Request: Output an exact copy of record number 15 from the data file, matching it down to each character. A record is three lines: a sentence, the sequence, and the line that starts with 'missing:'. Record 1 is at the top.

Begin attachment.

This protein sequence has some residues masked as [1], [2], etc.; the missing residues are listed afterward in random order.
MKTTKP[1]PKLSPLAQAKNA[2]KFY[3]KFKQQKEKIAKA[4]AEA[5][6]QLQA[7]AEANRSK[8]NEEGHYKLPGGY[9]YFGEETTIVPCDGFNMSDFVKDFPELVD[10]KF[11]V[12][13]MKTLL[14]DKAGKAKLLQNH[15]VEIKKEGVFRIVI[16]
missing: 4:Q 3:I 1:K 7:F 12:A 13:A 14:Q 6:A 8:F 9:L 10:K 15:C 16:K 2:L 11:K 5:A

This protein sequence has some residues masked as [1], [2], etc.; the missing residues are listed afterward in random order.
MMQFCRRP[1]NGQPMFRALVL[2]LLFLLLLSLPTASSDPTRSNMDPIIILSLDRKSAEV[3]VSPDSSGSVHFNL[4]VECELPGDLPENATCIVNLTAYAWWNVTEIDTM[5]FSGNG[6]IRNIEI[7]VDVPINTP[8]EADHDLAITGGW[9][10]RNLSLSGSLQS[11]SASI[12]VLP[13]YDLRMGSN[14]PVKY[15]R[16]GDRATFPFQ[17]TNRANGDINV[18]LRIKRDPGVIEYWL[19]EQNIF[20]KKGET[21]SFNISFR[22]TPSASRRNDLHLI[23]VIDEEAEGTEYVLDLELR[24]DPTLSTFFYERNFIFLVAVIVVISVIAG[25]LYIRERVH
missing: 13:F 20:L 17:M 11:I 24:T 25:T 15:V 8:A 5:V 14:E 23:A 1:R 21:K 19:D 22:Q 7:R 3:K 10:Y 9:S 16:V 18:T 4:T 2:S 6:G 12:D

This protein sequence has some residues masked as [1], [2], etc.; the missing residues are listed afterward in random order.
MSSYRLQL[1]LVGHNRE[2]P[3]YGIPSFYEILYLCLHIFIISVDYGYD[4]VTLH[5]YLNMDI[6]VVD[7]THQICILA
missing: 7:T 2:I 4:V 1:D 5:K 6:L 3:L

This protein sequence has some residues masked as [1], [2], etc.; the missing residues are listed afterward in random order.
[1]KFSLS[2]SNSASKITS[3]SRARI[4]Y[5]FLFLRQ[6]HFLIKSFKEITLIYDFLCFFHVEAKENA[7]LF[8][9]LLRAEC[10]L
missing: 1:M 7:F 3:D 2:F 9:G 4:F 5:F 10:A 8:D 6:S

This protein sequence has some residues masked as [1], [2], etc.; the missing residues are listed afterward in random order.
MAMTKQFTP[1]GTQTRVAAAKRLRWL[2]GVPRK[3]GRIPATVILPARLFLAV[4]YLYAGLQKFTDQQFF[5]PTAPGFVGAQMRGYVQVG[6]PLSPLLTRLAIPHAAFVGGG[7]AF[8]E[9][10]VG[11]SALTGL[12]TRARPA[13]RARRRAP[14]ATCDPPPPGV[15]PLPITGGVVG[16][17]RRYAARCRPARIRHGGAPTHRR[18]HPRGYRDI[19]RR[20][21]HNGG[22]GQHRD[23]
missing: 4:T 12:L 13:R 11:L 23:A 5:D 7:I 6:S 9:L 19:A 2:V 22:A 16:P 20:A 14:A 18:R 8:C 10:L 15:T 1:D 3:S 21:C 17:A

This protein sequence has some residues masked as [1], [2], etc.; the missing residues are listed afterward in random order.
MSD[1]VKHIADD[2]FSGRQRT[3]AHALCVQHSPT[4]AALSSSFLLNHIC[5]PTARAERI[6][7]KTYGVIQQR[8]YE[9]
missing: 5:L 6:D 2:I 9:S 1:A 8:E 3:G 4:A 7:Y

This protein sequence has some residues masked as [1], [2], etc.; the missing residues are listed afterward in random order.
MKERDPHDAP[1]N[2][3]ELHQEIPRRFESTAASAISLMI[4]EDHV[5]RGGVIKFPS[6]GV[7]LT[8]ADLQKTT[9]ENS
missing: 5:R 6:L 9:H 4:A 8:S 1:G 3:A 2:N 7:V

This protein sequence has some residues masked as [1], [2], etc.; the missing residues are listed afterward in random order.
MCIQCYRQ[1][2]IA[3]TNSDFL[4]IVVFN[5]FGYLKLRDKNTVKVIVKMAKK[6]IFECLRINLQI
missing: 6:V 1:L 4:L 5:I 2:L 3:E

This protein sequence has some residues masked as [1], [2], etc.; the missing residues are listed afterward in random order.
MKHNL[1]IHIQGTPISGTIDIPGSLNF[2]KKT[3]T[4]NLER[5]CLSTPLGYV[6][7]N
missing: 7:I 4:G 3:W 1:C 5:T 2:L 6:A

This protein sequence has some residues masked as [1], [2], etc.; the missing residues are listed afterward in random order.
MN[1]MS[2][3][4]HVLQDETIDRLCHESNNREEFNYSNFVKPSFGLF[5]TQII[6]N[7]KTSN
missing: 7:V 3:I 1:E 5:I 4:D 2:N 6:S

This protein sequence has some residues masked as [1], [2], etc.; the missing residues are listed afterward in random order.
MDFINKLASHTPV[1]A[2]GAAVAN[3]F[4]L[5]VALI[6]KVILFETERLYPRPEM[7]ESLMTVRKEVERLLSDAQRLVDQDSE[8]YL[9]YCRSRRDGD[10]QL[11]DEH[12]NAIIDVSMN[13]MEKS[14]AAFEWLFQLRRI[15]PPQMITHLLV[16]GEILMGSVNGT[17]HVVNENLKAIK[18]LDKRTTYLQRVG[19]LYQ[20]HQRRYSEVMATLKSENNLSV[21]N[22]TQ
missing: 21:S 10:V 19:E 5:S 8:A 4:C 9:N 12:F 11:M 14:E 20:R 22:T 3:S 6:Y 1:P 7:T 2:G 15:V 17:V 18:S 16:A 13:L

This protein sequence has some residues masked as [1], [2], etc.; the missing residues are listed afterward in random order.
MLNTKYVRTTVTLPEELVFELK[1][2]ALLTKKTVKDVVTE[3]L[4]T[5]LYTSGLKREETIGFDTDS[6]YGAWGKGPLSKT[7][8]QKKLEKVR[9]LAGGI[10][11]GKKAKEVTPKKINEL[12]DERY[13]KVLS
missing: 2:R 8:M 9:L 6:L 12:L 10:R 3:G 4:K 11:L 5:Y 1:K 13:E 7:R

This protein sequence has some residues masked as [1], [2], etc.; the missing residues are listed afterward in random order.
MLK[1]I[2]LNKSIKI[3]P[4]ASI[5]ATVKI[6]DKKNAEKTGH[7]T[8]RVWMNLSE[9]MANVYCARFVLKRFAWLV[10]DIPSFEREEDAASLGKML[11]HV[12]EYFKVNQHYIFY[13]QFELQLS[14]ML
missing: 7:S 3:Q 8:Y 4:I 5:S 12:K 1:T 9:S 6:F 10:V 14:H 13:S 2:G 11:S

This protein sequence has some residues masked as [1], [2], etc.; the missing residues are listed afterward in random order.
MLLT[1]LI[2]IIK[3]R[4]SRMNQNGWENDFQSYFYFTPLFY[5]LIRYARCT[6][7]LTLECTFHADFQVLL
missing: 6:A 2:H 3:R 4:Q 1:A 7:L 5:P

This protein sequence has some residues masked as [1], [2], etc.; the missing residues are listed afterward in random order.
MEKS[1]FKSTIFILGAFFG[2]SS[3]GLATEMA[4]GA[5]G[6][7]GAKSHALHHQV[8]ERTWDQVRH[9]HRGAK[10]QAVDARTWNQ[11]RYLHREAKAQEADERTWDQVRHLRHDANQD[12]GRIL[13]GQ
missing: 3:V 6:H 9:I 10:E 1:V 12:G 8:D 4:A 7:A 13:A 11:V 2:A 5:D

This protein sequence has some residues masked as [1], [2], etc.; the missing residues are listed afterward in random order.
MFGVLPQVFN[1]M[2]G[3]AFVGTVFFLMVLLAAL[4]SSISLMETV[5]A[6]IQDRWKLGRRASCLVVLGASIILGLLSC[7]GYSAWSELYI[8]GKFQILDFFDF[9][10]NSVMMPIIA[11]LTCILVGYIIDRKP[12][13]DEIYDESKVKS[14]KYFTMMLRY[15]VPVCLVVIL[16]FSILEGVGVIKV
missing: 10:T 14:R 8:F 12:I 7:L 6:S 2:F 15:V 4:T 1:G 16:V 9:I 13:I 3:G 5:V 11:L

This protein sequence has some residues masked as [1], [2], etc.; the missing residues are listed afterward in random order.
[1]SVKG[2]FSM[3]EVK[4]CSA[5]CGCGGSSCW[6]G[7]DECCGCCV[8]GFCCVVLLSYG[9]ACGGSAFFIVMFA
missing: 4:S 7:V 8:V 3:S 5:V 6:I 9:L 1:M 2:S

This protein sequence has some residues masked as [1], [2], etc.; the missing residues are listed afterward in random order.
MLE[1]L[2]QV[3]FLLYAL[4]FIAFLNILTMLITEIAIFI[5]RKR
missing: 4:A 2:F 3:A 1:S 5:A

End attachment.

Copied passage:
This protein sequence has some residues masked as [1], [2], etc.; the missing residues are listed afterward in random order.
MEKS[1]FKSTIFILGAFFG[2]SS[3]GLATEMA[4]GA[5]G[6][7]GAKSHALHHQV[8]ERTWDQVRH[9]HRGAK[10]QAVDARTWNQ[11]RYLHREAKAQEADERTWDQVRHLRHDANQD[12]GRIL[13]GQ
missing: 3:V 6:H 9:I 10:E 1:V 12:G 8:D 4:A 7:A 13:A 11:V 2:A 5:D